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Cited by 123 (7 self)
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The primaldual method is a standard tool in the design of algorithms for combinatorial optimization problems. This chapter shows how the primaldual method can be modified to provide good approximation algorithms for a wide variety of NPhard problems. We concentrate on results from recent research applying the primaldual method to problems in network design.
Nearoptimal network design with selfish agents
 IN PROCEEDINGS OF THE 35TH ANNUAL ACM SYMPOSIUM ON THEORY OF COMPUTING (STOC
, 2003
"... We introduce a simple network design game that models how independent selfish agents can build or maintain a large network. In our game every agent has a specific connectivity requirement, i.e. each agent has a set of terminals and wants to build a network in which his terminals are connected. Possi ..."
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Cited by 121 (21 self)
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We introduce a simple network design game that models how independent selfish agents can build or maintain a large network. In our game every agent has a specific connectivity requirement, i.e. each agent has a set of terminals and wants to build a network in which his terminals are connected. Possible edges in the network have costs and each agent’s goal is to pay as little as possible. Determining whether or not a Nash equilibrium exists in this game is NPcomplete. However, when the goal of each player is to connect a terminal to a common source, we prove that there is a Nash equilibrium as cheap as the optimal network, and give a polynomial time algorithm to find a (1 + ε)approximate Nash equilibrium that does not cost much more. For the general connection game we prove that there is a 3approximate Nash equilibrium that is as cheap as the optimal network, and give an algorithm to find a (4.65 + ε)approximate Nash equilibrium that does not cost much more.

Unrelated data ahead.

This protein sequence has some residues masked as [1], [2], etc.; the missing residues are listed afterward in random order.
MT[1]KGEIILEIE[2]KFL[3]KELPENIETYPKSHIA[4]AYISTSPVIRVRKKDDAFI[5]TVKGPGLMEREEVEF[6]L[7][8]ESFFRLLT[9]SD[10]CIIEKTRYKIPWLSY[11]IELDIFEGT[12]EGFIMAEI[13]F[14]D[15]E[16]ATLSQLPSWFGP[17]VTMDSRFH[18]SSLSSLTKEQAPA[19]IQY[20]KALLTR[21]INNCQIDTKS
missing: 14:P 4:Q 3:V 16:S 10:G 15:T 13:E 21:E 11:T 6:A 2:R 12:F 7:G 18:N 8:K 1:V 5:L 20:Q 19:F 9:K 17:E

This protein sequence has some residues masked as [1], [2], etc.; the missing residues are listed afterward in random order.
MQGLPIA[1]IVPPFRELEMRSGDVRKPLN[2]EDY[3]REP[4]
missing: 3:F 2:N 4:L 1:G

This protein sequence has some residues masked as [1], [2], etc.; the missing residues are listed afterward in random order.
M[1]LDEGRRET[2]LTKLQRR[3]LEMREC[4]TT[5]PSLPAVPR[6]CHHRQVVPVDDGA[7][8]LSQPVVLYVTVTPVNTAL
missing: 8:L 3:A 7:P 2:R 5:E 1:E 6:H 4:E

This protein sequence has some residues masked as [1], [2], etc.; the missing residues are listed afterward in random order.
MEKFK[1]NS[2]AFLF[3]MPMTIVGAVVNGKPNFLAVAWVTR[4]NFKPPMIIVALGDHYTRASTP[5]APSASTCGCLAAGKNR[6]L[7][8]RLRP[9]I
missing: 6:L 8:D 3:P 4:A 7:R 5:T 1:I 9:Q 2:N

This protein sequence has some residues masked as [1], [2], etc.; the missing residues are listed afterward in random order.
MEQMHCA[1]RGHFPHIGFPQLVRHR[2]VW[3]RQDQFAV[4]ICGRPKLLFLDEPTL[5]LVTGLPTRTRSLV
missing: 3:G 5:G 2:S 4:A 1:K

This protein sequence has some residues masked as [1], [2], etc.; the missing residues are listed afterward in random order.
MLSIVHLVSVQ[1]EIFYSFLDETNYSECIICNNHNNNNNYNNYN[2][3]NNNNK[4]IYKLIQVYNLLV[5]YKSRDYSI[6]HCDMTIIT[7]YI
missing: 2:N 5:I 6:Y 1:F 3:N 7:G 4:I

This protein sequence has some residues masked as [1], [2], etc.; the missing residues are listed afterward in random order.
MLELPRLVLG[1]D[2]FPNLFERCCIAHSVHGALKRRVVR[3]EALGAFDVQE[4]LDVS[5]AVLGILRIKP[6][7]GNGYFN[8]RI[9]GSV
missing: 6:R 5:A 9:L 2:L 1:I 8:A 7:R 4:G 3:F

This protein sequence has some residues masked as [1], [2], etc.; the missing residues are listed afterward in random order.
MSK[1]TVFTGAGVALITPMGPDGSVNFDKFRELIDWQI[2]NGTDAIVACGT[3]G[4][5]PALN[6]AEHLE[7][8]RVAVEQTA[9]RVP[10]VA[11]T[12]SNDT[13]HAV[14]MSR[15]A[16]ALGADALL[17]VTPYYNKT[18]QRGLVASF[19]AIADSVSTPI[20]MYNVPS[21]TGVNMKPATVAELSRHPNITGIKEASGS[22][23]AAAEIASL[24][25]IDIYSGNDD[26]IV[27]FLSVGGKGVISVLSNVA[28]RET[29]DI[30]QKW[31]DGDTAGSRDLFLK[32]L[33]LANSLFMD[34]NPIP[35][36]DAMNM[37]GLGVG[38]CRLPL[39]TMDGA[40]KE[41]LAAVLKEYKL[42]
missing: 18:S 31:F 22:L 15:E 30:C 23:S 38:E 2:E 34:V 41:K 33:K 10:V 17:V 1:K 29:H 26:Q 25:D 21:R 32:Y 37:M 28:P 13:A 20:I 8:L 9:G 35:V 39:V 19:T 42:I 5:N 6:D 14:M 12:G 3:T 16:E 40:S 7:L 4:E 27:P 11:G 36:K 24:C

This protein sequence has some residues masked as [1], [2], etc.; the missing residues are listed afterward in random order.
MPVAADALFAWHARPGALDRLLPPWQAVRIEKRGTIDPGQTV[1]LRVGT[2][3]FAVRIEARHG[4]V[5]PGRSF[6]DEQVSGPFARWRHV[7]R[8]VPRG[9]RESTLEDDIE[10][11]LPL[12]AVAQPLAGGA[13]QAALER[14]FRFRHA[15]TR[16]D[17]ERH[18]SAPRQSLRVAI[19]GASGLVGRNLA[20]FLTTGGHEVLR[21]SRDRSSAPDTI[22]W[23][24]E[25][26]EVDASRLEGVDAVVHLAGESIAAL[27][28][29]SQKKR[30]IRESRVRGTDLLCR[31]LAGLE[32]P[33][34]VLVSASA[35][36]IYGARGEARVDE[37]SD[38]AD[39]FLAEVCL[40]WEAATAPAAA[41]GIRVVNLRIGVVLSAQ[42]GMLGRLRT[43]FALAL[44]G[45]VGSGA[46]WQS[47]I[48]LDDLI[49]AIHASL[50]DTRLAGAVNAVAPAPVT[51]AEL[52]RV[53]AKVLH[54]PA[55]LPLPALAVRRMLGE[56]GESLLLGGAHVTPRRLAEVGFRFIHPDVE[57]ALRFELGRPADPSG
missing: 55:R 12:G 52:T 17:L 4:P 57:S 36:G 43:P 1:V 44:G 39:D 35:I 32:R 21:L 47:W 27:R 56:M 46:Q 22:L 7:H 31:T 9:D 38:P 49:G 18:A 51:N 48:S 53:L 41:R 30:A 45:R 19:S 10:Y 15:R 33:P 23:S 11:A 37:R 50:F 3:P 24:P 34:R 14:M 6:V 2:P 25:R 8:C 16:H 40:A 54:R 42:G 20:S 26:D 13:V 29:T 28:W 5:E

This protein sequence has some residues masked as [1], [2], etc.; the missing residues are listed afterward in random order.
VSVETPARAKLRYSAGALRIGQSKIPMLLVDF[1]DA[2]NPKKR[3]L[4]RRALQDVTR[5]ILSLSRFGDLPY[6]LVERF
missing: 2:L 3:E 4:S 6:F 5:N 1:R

A nearly bestpossible approximation algorithm for nodeweighted Steiner trees
, 1993
"... We give the first approximation algorithm for the nodeweighted Steiner tree problem. Its performance guarantee is within a constant factor of the best possible unless ~ P ' NP . Our algorithm generalizes to handle other network design problems. ..."
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Cited by 104 (8 self)
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We give the first approximation algorithm for the nodeweighted Steiner tree problem. Its performance guarantee is within a constant factor of the best possible unless ~ P ' NP . Our algorithm generalizes to handle other network design problems.
BuyatBulk Network Design
"... Theessenceofthesimplestbuyatbulknetwork designproblemisbuyingnetworkcapacity"wholesale"toguaranteeconnectivityfromallnetwork nodestoacertaincentralnetworkswitch.Capacityissoldwith"volumediscount":themorecapacityisbought,thecheaperisthepriceperunit ofbandwidth.WeprovideO(log2n)randomized approximat ..."
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Cited by 104 (0 self)